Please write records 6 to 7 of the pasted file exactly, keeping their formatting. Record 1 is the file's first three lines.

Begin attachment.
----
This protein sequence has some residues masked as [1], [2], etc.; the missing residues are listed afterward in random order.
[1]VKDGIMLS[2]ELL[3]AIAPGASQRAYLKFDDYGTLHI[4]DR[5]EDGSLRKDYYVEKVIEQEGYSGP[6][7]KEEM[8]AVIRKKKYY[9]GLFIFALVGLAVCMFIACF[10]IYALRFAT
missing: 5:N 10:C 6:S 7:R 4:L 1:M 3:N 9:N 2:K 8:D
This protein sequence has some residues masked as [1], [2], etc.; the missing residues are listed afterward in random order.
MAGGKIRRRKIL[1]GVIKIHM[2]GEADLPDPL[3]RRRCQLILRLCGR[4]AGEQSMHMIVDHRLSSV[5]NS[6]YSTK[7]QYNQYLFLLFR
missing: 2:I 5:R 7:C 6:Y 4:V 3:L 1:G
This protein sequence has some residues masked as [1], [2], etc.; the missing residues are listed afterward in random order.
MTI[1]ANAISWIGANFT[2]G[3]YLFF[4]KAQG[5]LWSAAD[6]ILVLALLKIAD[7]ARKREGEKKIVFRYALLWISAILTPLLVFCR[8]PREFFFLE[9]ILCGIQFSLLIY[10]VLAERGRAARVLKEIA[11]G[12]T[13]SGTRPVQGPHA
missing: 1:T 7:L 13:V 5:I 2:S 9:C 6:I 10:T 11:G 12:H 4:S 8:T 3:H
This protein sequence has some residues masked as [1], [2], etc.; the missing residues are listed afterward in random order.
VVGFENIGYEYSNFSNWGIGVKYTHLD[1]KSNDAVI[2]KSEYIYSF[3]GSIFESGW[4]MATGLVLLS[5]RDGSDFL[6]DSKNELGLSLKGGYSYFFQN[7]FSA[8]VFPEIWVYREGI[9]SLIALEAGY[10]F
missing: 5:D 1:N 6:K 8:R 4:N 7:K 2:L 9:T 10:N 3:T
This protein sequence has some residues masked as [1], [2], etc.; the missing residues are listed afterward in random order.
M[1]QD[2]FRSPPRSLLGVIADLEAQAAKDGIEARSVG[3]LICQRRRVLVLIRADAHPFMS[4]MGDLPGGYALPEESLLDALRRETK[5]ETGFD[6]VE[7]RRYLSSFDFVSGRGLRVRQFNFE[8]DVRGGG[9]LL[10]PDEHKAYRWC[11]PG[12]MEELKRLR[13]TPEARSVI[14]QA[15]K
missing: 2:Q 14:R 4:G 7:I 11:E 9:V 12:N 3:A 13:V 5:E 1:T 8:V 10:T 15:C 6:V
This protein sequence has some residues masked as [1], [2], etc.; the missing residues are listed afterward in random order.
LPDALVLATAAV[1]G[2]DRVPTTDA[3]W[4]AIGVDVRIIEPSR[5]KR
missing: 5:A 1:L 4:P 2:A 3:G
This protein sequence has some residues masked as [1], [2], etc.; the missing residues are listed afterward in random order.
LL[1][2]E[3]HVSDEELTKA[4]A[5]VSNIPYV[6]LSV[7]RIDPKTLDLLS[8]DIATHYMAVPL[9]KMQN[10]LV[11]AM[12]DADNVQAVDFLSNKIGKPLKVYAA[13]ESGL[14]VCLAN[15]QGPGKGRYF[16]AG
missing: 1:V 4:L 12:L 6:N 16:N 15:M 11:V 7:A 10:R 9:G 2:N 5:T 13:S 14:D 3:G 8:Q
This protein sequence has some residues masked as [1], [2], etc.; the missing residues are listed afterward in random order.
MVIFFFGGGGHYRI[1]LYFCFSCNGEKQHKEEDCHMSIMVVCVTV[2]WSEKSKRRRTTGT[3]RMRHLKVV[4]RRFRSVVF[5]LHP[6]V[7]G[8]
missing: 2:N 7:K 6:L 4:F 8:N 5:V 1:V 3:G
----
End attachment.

This protein sequence has some residues masked as [1], [2], etc.; the missing residues are listed afterward in random order.
LPDALVLATAAV[1]G[2]DRVPTTDA[3]W[4]AIGVDVRIIEPSR[5]KR
missing: 5:A 1:L 4:P 2:A 3:G
This protein sequence has some residues masked as [1], [2], etc.; the missing residues are listed afterward in random order.
LL[1][2]E[3]HVSDEELTKA[4]A[5]VSNIPYV[6]LSV[7]RIDPKTLDLLS[8]DIATHYMAVPL[9]KMQN[10]LV[11]AM[12]DADNVQAVDFLSNKIGKPLKVYAA[13]ESGL[14]VCLAN[15]QGPGKGRYF[16]AG
missing: 1:V 4:L 12:L 6:N 16:N 15:M 11:V 7:A 10:R 9:G 2:N 5:T 13:S 14:D 3:G 8:Q